Let us see what this Court has said when it has had occasion to determine the meaning and scope of the constitutional provision relating to imports.
The leading case is Brown v. Maryland, 12 Wheat. 419, 25 U. S. 436, 25 U. S. 441-444. Brown was indicted under an act of the Legislature of Maryland supplementary to an act relating to duties on licenses to retailers of dry goods and for other purposes. The second section of the supplementary act provided
"that all importers of foreign articles or commodities of dry goods, wares, or merchandise, by bale or package, or of wine, rum, brandy, whisky, and other distilled spirituous liquors, etc., and other persons selling the same by wholesale, bale or package, hogshead, barrel, or tierce, shall, before they are authorized to sell, take out a license as by the original act is directed, for which they shall pay fifty dollars, and, in case of neglect or refusal to
take out such license, shall be subject to the same penalties and forfeitures as are prescribed by the original act to which this is a supplement."
Laws, Maryland, 1821-22, p. 168. The indictment having been sustained, the case was brought to this Court and was argued with great ability.
It is important to observe that the question presented was not one of ordinary taxation upon property, but it was -- to use the words of Chief Justice Marshall --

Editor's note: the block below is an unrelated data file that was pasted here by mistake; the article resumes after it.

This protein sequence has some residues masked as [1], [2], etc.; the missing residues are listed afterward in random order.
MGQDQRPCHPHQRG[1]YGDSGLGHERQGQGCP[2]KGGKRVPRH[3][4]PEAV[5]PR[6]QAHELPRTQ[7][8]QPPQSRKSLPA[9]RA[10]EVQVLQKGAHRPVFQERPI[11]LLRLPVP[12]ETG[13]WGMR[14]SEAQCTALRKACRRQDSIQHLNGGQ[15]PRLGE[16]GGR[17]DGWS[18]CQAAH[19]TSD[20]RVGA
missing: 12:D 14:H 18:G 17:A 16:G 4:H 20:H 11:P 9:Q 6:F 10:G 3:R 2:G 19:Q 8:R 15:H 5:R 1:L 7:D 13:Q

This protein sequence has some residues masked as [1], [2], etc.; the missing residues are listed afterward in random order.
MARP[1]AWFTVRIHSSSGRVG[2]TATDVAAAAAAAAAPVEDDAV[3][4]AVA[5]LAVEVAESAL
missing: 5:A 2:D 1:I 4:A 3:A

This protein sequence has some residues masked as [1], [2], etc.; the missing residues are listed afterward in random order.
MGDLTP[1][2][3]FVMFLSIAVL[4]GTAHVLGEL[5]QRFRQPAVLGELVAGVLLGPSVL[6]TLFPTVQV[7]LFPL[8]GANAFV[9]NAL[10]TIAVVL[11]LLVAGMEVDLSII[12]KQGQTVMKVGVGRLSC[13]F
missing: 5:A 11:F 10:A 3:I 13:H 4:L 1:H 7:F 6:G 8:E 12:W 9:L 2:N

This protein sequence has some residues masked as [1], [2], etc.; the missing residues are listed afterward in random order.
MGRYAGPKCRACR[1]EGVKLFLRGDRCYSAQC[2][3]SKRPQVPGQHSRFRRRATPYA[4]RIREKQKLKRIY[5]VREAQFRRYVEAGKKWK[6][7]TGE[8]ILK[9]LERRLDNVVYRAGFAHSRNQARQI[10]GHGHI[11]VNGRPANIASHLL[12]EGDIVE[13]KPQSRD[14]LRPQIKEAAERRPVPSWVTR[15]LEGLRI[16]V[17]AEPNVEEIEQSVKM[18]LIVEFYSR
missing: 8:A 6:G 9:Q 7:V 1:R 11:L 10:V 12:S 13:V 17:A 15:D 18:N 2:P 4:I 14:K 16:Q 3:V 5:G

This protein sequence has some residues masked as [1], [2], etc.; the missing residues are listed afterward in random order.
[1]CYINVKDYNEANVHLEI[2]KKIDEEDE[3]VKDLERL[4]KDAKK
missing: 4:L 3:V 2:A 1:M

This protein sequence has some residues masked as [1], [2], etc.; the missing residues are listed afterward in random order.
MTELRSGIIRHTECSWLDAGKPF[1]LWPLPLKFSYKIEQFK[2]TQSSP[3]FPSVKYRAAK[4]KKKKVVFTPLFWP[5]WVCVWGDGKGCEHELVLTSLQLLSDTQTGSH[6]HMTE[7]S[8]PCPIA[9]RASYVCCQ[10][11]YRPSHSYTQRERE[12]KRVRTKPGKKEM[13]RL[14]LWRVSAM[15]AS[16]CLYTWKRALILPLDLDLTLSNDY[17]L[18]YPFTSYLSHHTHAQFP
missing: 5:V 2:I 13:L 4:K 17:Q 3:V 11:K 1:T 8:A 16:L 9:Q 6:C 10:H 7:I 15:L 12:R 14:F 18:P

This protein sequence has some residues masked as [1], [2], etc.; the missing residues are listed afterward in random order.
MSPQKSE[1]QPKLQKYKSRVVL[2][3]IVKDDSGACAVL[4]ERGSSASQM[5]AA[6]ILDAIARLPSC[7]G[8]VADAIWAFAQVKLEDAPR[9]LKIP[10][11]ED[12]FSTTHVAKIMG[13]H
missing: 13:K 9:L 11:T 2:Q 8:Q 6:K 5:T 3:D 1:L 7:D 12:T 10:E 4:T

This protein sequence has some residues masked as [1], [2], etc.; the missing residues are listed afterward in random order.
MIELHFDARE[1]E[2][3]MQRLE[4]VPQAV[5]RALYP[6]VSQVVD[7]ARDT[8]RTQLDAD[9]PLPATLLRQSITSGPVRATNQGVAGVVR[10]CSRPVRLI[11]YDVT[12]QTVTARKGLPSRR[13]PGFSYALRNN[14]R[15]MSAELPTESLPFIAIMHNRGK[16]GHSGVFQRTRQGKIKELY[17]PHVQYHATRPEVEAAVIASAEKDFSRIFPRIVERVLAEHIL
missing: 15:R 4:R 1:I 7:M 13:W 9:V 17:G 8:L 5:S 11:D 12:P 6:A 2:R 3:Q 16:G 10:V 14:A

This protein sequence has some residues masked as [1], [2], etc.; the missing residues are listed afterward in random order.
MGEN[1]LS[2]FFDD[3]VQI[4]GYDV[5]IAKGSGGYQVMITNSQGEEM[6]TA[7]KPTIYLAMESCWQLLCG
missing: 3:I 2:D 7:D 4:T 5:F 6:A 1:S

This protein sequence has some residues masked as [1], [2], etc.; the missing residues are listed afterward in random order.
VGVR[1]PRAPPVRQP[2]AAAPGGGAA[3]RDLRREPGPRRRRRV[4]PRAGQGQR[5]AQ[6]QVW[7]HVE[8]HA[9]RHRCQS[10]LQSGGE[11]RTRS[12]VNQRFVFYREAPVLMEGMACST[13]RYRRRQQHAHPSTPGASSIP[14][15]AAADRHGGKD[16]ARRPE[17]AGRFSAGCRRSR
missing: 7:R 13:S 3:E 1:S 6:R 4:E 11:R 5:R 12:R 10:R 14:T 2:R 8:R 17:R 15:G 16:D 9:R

"whether the legislature of a state can constitutionally require the importer of foreign articles to take out a license from the state before he shall be permitted to sell a bale or package so imported."
That question was considered with reference to the clause forbidding the states from laying imposts or duties on imports or exports, except such as were absolutely necessary for executing their inspection laws, and also with reference to the commerce clause of the Constitution. Declining to lay down any rule as universal in its application, the Court said:
"It is sufficient for the present to say generally that when the importer has so acted upon the thing imported that it has become incorporated and mixed up with the mass of property in the country, it has perhaps lost its distinctive character as an import and has become subject to the taxing power of the state, but while remaining the property of the importer in his warehouse in the original form or package in which it was imported, a tax upon it is too plainly a duty on imports to escape the prohibition in the Constitution."
"The object of importation is sale; it constitutes the motive for paying the duties, and if the United States possess the power of conferring the right to sell, as the consideration for which the duty is paid, every principle of fair dealing requires that they should be understood to confer it. . . . The whole course of legislation on the subject shows that, in the opinion of the legislature, the right to sell is connected with the payment of duties."
On behalf of the State of Maryland, it was contended that if the importer acquired the right to sell by the payment of duties he might exert that right when, where, and as he pleased, and that the state could not regulate it; that he might sell by retail, by auction, or as an itinerant peddler; that he might